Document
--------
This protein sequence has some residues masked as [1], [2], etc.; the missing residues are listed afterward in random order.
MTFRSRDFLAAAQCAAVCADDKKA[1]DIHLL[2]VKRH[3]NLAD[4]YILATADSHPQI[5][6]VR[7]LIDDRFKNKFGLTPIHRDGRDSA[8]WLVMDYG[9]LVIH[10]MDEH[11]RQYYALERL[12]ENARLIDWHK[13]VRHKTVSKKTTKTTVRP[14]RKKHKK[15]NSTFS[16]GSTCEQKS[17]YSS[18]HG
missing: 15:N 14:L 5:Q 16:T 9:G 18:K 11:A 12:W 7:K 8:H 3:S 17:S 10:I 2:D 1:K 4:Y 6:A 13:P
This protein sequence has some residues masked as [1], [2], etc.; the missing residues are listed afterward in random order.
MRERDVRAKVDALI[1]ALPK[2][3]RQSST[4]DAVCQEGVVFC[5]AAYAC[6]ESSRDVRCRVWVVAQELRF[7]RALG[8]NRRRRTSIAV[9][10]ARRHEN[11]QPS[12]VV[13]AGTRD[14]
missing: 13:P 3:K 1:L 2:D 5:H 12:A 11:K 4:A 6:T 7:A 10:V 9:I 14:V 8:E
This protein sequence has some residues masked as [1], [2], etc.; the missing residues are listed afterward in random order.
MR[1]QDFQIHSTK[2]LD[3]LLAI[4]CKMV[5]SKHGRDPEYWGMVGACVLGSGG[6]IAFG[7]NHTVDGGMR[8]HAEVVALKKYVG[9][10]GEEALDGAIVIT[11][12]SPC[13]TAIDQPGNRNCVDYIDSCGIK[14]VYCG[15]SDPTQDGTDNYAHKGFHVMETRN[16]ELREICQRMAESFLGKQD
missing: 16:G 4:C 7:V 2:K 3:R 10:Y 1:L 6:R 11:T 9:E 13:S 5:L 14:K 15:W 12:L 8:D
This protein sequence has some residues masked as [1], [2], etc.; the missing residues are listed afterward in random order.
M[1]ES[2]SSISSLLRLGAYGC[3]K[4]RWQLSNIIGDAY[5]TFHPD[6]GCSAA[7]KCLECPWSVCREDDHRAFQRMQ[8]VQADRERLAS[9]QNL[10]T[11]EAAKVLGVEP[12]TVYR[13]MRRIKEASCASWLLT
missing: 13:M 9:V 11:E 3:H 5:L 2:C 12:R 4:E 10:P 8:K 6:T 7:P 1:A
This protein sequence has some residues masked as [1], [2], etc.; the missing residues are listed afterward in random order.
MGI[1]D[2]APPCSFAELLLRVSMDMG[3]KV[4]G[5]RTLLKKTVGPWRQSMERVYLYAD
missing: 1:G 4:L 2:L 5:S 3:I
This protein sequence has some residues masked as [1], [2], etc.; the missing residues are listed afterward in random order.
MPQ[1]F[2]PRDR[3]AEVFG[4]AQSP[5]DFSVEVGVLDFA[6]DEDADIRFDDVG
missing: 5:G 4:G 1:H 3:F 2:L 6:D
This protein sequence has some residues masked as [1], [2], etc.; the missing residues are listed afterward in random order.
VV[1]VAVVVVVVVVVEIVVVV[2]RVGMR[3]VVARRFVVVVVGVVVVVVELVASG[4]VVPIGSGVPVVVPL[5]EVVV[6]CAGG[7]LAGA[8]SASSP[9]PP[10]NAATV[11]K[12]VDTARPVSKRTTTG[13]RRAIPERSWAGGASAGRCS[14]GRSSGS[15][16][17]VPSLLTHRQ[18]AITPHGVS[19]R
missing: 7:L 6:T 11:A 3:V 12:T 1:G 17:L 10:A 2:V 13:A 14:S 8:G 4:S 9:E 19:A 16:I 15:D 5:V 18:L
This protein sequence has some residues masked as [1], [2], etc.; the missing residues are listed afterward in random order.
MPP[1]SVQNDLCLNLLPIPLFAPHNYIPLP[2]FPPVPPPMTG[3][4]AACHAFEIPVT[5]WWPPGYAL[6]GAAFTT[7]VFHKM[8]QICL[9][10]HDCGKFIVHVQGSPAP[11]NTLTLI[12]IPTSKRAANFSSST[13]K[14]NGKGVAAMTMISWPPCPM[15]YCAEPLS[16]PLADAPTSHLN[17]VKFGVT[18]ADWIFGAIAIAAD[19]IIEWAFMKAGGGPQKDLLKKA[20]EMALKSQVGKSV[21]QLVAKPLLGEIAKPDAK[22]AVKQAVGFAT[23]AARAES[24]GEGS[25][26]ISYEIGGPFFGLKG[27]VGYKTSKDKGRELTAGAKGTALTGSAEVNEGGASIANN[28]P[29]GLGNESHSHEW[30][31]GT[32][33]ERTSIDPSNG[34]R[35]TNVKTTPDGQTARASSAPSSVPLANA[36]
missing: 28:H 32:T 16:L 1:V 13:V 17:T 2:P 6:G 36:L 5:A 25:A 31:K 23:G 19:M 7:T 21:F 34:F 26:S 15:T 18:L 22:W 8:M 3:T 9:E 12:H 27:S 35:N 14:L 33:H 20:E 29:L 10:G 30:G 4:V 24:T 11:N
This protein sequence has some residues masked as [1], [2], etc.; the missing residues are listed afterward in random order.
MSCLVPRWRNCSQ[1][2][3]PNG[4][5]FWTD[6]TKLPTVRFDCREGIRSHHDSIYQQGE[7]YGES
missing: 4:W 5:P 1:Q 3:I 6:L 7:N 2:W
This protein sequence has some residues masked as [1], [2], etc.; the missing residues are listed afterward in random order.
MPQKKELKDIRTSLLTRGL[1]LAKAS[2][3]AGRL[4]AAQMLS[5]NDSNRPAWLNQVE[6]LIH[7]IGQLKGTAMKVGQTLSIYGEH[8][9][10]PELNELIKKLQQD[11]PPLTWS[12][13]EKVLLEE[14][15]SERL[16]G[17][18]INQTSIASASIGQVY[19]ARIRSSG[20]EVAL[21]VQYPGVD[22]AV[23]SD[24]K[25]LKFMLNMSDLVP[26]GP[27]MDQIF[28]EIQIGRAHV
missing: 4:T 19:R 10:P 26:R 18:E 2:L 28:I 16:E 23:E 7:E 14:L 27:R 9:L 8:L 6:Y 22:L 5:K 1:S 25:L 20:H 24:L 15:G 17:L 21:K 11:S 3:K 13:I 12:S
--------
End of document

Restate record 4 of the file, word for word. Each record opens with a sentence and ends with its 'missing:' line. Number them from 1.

This protein sequence has some residues masked as [1], [2], etc.; the missing residues are listed afterward in random order.
M[1]ES[2]SSISSLLRLGAYGC[3]K[4]RWQLSNIIGDAY[5]TFHPD[6]GCSAA[7]KCLECPWSVCREDDHRAFQRMQ[8]VQADRERLAS[9]QNL[10]T[11]EAAKVLGVEP[12]TVYR[13]MRRIKEASCASWLLT
missing: 13:M 9:V 11:E 3:H 5:L 2:C 12:R 4:E 10:P 8:K 6:T 7:P 1:A